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Handmade Naag Fani ( Serpentine Horn ) in Copper and Bronze


This rather unusual wind instrument has an untraceable origin, except that it is still found in the barren plains of Kutch, in Gujarat. Claimed to be a ritualistic instrument to appease Lord Shiva, it has been associated with holy men, mendicants and such other. Hand turned and coiled in the form of a serpent, its made of an alloy of copper and bell metal and is quite light in weight. Not to be found in a hurry again, this piece is priceless, if for nothing else, its very extinction.

Indias musical tradition dates back to the Indus valley civilization, around 3000 BC and one can trace its representation in the Vedas (ancient scriptures) referred to as sangeet sungeet - the three art forms of vocal, instrumental and dance, where taal (rhythm) and raag (melody) remain to this day the very essence of music and instrumentation. In fact, way back between 200 BC and 200 AD an ancient system natya shastra written by the sage Bharat Muni classified musical instruments into the categories of string, wind and percussion.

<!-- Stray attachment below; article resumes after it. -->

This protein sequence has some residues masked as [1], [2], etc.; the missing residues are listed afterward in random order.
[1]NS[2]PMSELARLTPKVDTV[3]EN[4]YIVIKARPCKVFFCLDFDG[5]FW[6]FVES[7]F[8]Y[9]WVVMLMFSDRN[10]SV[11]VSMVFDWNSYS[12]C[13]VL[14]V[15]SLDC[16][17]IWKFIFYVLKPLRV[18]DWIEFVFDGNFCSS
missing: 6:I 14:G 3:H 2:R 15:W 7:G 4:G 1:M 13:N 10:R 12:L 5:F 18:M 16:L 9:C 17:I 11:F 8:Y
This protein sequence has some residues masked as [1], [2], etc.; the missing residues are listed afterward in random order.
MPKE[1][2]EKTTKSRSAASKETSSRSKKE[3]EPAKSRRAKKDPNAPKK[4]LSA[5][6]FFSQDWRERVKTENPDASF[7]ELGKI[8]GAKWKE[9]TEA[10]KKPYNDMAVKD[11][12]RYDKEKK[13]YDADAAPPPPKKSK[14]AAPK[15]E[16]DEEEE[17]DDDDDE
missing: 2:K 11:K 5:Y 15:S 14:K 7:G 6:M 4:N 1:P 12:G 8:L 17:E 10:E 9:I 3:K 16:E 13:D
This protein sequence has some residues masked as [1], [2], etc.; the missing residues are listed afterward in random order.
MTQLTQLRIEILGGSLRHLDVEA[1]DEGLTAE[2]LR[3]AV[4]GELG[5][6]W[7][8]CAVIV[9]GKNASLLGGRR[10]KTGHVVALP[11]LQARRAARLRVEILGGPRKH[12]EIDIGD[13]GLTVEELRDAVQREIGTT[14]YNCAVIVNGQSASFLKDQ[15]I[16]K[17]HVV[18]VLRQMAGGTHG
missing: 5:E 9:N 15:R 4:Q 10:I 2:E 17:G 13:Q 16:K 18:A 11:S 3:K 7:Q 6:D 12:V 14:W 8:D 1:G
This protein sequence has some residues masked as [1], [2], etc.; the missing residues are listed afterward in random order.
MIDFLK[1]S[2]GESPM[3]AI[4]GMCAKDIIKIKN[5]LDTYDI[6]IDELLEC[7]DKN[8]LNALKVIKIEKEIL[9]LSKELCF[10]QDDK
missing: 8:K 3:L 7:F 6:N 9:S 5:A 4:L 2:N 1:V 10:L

Varied instrumentation forms evolved across India thereafter, with their own traditional renditions and like the artist and artisan, are on the verge of final extinction. While these unusual instruments are playable, they come in their original semi crude form, just the way they have been turned by hand in villages, for village festivals over centuries. Your hand may help revive and perhaps sustain the very birth of music.

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